Performance at UCSD for Genderqueer Cafe 09 April 29
This story is true. Some of it happened to me. Some of it happened to you.
Once upon a time there was a little boy. His name was Nat. He had very nappy hair, pretty brown eyes and silver teeth. Nat grew up being afraid. Afraid to breathe. Afraid of his mother. Afraid to upset her. She would tell Nat she loved him often. Though when she said it, she barked it (BARK) and it sounded harsh, like a threat, and he didn’t believe her. Plus she never ever gave him hugs cuddles or kisses (sad face). He didn’t feel safe. He felt all alone. He always had to be alert and adjust to her moods. Nat used to think if his mom were happy everything would be okay. So he tried to make her happy.
When he sang, she said “Oh lord, you can’t sing child”. Nat didn’t believe her for a long time. One day Nat’s mom taped him singing and played it back for him. He thought “She’s right.” In his head, Nat thought he sounded wonderful and he loved to sing and when he did, he sang with his whole heart (LA LA LA) and he felt happy. When he heard the tape, he heard a screaming, off key, kid and it didn’t sound beautiful and if this is how he really sounded, Nat’s mom was right. Nat stopped singing in front of her but he still sang to himself when he was alone. It became a secret. Something he hid. Some piece and part of him he had to hide.
The little boy named Nat loved to dance. He danced all the time. His little brother Peabrain danced with him and tried to be just like him as little brothers will do. Peabrain had nappy hair, pretty brown eyes and silver teeth too. When Nat and Peabrain danced, Nat’s mom and dad would laugh at them. (Silly Dance) Nat thought they were laughing because he was just so cute with his little dancing moves. Nat’s mom would say, “I can’t wait ’til Peabrain gets older. He can really dance. He just don’t know it ’cause he’s dancing like you.” Nat began to feel disconnected from his body. It didn’t work the way he wanted it to and he begin to leave it. Little by little. Poor little Nat. (Fake crying)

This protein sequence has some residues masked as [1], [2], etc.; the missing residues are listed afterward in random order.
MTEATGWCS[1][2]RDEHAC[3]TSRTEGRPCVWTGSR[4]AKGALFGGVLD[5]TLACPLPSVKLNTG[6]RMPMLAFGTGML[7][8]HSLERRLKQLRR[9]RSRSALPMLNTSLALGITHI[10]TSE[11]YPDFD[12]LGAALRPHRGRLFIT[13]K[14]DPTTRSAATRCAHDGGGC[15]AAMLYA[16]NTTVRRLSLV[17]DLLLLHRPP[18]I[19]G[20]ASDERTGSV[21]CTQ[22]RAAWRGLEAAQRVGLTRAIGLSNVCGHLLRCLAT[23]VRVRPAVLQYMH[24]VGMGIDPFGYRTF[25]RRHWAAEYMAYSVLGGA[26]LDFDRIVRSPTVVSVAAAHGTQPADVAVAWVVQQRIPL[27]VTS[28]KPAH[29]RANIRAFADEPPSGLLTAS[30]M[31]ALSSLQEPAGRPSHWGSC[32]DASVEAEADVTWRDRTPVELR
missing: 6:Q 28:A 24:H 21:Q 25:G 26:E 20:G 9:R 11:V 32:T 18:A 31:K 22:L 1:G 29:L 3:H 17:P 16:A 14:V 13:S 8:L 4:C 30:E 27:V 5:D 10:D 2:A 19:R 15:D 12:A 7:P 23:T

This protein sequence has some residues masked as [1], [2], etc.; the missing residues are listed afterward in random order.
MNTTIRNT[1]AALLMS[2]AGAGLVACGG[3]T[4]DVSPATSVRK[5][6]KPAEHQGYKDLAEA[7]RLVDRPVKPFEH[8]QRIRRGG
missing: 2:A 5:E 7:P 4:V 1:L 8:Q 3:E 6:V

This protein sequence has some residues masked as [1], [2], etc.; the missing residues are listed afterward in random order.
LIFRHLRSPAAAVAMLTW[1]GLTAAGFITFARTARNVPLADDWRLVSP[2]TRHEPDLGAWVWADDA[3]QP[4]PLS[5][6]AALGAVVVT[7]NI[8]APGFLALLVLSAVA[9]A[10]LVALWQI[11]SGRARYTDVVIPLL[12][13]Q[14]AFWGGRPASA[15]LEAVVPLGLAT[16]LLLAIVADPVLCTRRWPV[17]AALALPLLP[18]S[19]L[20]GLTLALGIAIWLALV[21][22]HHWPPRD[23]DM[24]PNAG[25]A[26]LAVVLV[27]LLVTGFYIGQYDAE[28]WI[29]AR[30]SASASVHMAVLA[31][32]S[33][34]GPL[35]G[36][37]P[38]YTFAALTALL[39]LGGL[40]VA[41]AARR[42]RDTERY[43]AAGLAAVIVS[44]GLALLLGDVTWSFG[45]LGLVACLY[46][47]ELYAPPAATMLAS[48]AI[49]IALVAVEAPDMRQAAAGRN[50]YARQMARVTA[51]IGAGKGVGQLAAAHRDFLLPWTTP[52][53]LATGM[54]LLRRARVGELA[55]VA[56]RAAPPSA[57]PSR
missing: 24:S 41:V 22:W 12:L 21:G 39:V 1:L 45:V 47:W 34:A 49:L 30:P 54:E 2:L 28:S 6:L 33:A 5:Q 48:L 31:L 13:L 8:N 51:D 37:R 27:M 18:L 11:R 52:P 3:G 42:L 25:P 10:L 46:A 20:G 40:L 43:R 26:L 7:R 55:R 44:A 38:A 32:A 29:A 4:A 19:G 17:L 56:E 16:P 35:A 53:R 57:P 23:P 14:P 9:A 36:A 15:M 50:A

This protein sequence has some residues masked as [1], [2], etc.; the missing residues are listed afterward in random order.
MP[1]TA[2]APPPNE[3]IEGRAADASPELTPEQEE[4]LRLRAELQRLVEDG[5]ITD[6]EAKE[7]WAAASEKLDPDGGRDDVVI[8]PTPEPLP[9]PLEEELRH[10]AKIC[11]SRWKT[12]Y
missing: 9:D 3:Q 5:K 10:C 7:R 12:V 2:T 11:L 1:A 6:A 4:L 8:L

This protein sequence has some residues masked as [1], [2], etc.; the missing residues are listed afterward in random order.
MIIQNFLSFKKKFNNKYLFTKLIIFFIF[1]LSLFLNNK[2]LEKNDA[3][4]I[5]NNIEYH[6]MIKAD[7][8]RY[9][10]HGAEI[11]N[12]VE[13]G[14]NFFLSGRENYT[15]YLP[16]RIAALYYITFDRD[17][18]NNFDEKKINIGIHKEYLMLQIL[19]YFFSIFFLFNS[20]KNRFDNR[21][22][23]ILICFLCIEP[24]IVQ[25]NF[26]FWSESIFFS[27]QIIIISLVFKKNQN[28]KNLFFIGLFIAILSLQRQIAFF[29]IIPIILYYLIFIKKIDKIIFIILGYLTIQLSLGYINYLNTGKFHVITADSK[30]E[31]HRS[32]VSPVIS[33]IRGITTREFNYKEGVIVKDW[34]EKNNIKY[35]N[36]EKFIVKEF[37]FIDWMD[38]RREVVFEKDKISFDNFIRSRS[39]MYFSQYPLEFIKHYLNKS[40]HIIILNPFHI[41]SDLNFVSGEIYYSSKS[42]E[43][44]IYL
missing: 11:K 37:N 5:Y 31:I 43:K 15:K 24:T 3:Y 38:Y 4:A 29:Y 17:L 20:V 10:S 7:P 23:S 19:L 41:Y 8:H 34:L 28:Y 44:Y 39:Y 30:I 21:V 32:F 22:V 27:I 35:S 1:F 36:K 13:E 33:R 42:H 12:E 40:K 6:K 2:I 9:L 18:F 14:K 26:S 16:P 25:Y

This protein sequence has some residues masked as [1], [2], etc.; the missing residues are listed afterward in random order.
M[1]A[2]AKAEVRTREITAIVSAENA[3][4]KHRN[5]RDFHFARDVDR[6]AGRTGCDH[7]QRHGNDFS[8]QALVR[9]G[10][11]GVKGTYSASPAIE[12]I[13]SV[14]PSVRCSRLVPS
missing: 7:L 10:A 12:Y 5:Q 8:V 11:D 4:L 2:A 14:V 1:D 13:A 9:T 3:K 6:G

Nat wanted to be an actor. He loved performing. His mom would say, “There are niggers on every street corner who can sing, dance, and act, better than all the folks on TV”.
Nat’s mom thought Nat was really smart and should realize that that was his strength. Nat’s mom thought he should be a doctor and find the cure for cancer. Nat’s mom believed he was so smart he could do it. No problem at all. WOOT! Nat thought, “This is it. I’m smart. I’ll do well in school. Mom will love me and be happy and everything will be okay.” Nat became a walking talking head and read all the time and loved learning and talking about what he learned. Nat’s mom would say “You talk too much. You don’t even say anything. You just like the sound of your own voice. (Yap Yap Yap Blah Blah Blah). Nat stopped talking so much. He lost another piece of himself. He was disappearing. He felt invisible and sad.
Deep deep down Nat was a happy little guy who wasn’t allowed to be happy and express his Self. He thinks this is because his mom felt unloved and she was jealous of his innate joy. Nat knows JOY is his birthright and has long since forgiven his mother.
The song “On Children” by Sweet Honey In the Rock played during the performance really low.
Your children are not your children. They are the sons and the daughters of life’s longing for itself. They come through you but they are not from you and though they are with you they do not belong to you. You can give them your love but not your thoughts. They have their own thoughts. They have their own thoughts. You can house their bodies but not their souls. For their souls dwell in a place of tomorrow, which you cannot visit. Not even in your dreams. You can strive to be like them but you cannot make them just like you. Strive to be like them but you cannot make them just like you. (repeat all)